On December 17, 1862, Maj.-Gen. Ulysses S. Grant issued his infamous General Orders Number 11, which instructed Union forces to expel all Jews residing in the “Department of Tennessee,” which was under his command.
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The Department of Tennessee referred to that military theater of the American Civil War that included parts of Tennessee and Kentucky west of the Tennessee River, and sections of Mississippi that were then under Union control.
In the background to Orders No. 11 was the illegal trade taking place between North and South during the war, which had broken out a year-and-a-half earlier. Some commerce was permitted, but it needed to be licensed by both the U.S. Army and the Treasury Department. In particular, Northern textile mills needed raw material, namely Southern cotton, to produce their goods.
As soon as trade became restricted, however, there were those who began to violate the restrictions. Assistant Secretary of War Charles A. Dana reported at one point that “every colonel, captain or quartermaster is in secret partnership with some operator in cotton; every soldier dreams of adding a bale of cotton to his monthly pay.” (Dana was in a position to know: He himself was speculating in cotton.)
Jonathan Sarna, in his 2012 book “When General Grant Expelled the Jews,” endorses the view that the immediate factor that impelled Grant to issue his sweeping order was the visit he had from his father, 68-year-old Jesse Grant, earlier on December 17.
The elder Grant visited his son in the company of three Jewish clothing manufacturers from Cincinnati, Ohio – the brothers Harman, Henry and Simon Mack – who wanted to export cotton from Southern growers to New York. They had agreed to pay Jesse Grant handsomely if he would accompany them to his son’s headquarters and help them procure the necessary papers.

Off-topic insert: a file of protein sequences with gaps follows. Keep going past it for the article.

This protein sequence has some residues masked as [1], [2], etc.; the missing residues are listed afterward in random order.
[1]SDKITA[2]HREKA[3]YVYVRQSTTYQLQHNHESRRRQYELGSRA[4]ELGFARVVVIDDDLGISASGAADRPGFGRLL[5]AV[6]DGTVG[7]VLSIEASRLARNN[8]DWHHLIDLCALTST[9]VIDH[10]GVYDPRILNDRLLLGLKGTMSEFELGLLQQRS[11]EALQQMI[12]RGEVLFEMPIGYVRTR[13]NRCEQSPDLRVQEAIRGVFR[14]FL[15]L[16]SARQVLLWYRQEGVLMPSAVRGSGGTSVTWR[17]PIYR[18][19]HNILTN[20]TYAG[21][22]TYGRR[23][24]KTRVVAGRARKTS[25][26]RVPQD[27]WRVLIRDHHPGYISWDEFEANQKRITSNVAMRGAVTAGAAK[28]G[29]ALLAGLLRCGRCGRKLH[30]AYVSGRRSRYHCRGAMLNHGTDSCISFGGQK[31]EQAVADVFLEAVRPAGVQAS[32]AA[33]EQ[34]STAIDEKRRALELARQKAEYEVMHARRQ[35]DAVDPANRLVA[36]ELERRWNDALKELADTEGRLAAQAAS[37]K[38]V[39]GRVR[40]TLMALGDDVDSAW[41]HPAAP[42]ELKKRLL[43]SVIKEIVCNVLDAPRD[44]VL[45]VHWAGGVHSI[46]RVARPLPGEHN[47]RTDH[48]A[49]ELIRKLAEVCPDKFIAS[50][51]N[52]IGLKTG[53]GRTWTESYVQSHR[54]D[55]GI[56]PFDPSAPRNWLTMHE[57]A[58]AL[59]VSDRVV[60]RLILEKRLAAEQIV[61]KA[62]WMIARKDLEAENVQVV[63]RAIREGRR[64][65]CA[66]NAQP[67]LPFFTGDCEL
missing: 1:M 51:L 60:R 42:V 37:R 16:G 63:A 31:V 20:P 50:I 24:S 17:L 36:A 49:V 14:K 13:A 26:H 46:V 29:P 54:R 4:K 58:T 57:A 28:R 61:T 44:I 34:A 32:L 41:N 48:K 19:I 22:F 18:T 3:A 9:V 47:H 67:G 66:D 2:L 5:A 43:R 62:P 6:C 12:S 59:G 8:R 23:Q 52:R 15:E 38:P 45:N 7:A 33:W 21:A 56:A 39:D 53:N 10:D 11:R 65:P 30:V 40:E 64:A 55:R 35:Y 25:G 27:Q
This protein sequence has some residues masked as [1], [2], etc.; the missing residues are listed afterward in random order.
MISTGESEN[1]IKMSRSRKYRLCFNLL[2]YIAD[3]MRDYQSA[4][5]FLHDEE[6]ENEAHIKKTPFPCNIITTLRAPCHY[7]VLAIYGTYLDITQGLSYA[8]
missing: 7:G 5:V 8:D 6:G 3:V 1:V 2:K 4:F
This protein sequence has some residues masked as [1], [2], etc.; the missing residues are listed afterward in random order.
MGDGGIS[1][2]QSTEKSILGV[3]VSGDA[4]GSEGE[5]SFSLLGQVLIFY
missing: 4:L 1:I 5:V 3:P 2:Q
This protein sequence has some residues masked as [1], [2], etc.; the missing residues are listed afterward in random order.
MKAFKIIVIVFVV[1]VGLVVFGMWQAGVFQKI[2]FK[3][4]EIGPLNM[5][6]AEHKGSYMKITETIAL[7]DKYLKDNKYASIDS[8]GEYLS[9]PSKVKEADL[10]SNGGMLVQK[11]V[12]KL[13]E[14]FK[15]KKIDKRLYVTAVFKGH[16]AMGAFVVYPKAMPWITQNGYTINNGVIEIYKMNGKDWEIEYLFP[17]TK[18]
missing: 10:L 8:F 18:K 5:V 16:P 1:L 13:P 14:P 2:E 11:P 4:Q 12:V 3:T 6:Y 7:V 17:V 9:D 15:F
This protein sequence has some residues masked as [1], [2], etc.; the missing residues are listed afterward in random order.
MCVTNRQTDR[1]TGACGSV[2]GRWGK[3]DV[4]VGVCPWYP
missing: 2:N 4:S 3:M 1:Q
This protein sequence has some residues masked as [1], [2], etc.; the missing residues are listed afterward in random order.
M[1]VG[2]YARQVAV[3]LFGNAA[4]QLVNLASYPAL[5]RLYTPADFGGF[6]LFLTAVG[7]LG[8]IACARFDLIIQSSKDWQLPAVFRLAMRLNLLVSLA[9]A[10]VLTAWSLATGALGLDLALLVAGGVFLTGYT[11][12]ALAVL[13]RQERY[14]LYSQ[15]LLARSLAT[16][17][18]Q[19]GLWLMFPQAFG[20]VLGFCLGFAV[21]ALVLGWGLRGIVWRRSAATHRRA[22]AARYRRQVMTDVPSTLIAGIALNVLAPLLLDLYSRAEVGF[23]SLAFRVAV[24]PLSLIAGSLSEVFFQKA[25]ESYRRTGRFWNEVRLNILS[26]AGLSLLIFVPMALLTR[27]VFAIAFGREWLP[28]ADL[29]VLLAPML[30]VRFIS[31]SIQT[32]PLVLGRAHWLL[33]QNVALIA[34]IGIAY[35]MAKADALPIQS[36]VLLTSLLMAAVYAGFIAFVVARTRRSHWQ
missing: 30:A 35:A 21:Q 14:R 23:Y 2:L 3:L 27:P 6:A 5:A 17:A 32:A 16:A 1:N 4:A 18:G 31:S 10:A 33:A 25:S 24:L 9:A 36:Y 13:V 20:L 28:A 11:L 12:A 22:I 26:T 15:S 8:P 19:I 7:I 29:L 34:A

Grant the son, who was at that juncture planning a campaign to take control of the key town of Vicksburg, Mississippi, was appalled that his own father was attempting to abuse his son’s position to turn a personal profit. And he had observed, correctly, that some of those involved in the illicit trade were Jews.
Previously, on December 8, Grant had issued an order requiring "cotton-speculators, Jews and other Vagrants having not honest means of support, except trading upon the miseries of their Country,” to leave the region or face conscription.
But General Orders 11 was unprecedented: It called for the exile not of smugglers who happened to be Jews, but of all Jews across a large region.
By January 6, Grant had been forced to retract his order, which had in practice been very limited in its implementation. A Prussian-born Jewish merchant living in Paducah, Kentucky, Cesar Kaskel, had been among those who was ordered to leave his district within 24 hours, “not for any crime committed, but simply because I was born of Jewish parents,” as he later told a reporter. Kaskel hurried off to Washington, D.C., where, on January 3, 1863, his congressman obtained him an audience with President Abraham Lincoln.
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Lincoln appeared to be unaware of the decree, and immediately asked General-in-Chief Henry Wager Halleck to instruct Grant to cancel the order, “if such an order has been issued.” It had been, of course, and Grant did as he was told.
In March 1864, Grant assumed leadership of all Union forces, and four years later, he was running for president. It was then that the Democrats attempted to revive memories of General Orders No. 11 among Jewish voters.
Grant, on the defensive, worked to dissociate himself from the decree. In a letter he wrote to Isaac N. Morris, a former U.S. Congressman, Grant noted that, “I do not pretend to sustain the order,” which he admitted, had been “issued and sent without any reflection and without thinking of the Jews as a set or race to themselves, but simply as persons who had successfully ... violated an order.”
Grant was elected twice to the presidency, in 1868 and 1872, and he went out of his way to appoint Jews to public positions, and to speak out on issues of concern to Jewish voters, including persecution in both Russia and Romania. He died in 1885.